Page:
Using Patterns to Learn
Many students who have weak language skills appear to do well with patterns. I have observed many students with reading, writing, spelling and math problems who are able to succeed academically because of their ability to learn the information they need to know by finding patterns in the material or by placing that information in to the form of patterns. An example of this is Tic Tac Toe Math which uses visual patterns as an alternative for the memorization of the times tables. Some individuals learn this system very easily and it appears to be because they are able to recognize and remember patterns well. Another example is using the pattern of HTO for understanding and reading large numbers. The pattern of Hundreds, Tens and Ones is easier for some students to remember than to remember the names of the place values such as hundred million, ten thousand etc. In language, I have found that putting the parts of speech into positions which allow students to see the patterns in sentences help them to understand the structure of language. (The Parts of Speech Pattern was included in the July, 1998 Newsletter, Vol.15 No.4) The use of stacking as a spelling technique is another example of how visual patterns in words can be used as a memory aid.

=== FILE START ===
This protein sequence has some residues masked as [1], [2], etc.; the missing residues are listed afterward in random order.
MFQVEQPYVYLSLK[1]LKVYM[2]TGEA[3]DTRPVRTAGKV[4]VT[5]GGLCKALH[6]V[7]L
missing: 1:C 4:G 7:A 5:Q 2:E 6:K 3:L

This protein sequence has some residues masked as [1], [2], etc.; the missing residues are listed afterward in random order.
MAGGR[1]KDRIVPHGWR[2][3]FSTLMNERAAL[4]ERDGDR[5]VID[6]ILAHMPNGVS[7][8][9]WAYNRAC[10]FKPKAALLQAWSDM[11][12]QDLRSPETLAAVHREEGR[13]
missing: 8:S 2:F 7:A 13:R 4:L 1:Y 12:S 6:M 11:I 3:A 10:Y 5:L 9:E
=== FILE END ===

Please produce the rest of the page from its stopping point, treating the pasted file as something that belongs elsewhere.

Many individuals are able to use auditory patterns for learning. An example of this is the sequence of tones made when dialing a push button phone. The person knows that the right number has been dialed because it sounds correct.

Dr. Cooper is interested in information about the use of patterns. If you are an individual who uses patterns to learn or teach, he would like to discuss your experiences and techniques. Please call 1-800-869-8336. Dr. Cooper is collecting examples of pattern learning and teaching for inclusion in an article which he is preparing.